So it’s simple right?… just expose your children to the taste of vegetables and over time they will learn to accept them? But what if your little darling won’t even touch a vegetable, let alone get it close enough to their mouth to consider actually tasting it? Well Chandani, considered these guys too. Our non-tasters. We worked together on a concept to improve the familiarity of new (novel) vegetables, so that non-tasters could get to know these vegetables in a non-threatening, non-tasting way, to see if it would positively impact on their willingness to try the novel vegetable … and it did! Chandani’s cluster randomised trial basically found that learning about the target vegetable (in this case celeriac) through a fun and engaging, age-appropriate story book (The Knobbly Wobbly Bobbly Celeriac) increased children’s willingness to try the new vegetable. Not only that, she also found that by combining sensory play with the vegetable, alongside the storybook, increased willingness to try even further.
And so, five years on, with all this fabulous work completed we are pleased to bring you all … The Knobbly Wobbly Bobbly Celeriac! As a company the team at Purely Nutrition strive to bring fun, evidence-based, healthy lifestyle educational products to schools, early years settings, childminders and parents – and our range of storybooks, developed in-house by Purely Nutrition nutritionists and teachers are a great example of our dedication to this process. Written as part of the research process outlined above our range of fun and engaging story books use rhyme and repetition to encourage children to eat more healthily.
Each book in the series also includes an introduction to sensory learning activities in order to increase the impact of the storybook on children’s willingness to taste and try each novel fruit/vegetable. There is also a craft idea and two recipes relating to each books target fruit/vegetable to further support and reinforce the impact of the book. And to show how easy and fun the books are to use, we’ve produced a little demo video below:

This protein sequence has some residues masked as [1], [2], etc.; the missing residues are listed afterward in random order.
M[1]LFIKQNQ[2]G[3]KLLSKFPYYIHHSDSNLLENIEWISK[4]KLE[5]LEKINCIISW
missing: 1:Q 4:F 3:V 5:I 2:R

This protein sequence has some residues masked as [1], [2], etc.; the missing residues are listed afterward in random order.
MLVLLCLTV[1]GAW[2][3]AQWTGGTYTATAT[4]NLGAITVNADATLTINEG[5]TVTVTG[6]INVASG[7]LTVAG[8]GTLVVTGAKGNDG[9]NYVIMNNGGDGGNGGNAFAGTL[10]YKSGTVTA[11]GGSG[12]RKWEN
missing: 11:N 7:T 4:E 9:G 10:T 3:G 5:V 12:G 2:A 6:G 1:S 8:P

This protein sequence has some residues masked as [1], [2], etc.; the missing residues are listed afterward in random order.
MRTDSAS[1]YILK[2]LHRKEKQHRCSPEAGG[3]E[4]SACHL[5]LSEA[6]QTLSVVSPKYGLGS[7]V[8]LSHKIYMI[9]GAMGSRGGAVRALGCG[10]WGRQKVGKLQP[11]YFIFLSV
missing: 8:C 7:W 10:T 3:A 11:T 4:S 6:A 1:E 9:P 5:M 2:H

Other books in the series … The Knobbly Wobbly Bobbly Celeriac | Bish Bash Bosh We Love Squash! | The Pineapple Parade
These books are available to buy online at www.purelynutrition.com, priced at £9.99.
* The partnership between Purely Nutrition Ltd and academic colleagues, Prof Marion Hetherington, Dr Pam Birtill and Chandani Nekitsing, School of Psychology, University of Leeds, was funded by an ESRC Collaborative Award through the White Rose Social Science DTC.
Chandani Nekitsing, Pam Blundell-Birtill, Jennie E. Cockroft, Marion M. Hetherington (2018) Systematic review and meta-analysis of strategies to increase vegetable consumption in preschool children aged 2–5 years. Appetite 127 : 138-154.
Nekitsing, C., Blundell-Birtill, P., Cockroft, J. E. & Hetherington, M. M. (2019) Taste exposure increases intake and nutrition education increases willingness to try an unfamiliar vegetable in preschool children: a cluster randomized trial. Journal of the Academy of Nutrition and Dietetics, doi.org/10.1016/j.jand.2019.05.012.
Nekitsing, C., Blundell-Birtill, P., Cockroft, J. E., Fildes, A. & Hetherington, M. M. (2019) Increasing Intake of an Unfamiliar Vegetable in Preschool Children Through Learning Using Storybooks and Sensory Play: A Cluster Randomized Trial. Journal of the Academy of Nutrition and Dietetics, doi.org/10.1016/j.jand.2019.05.017.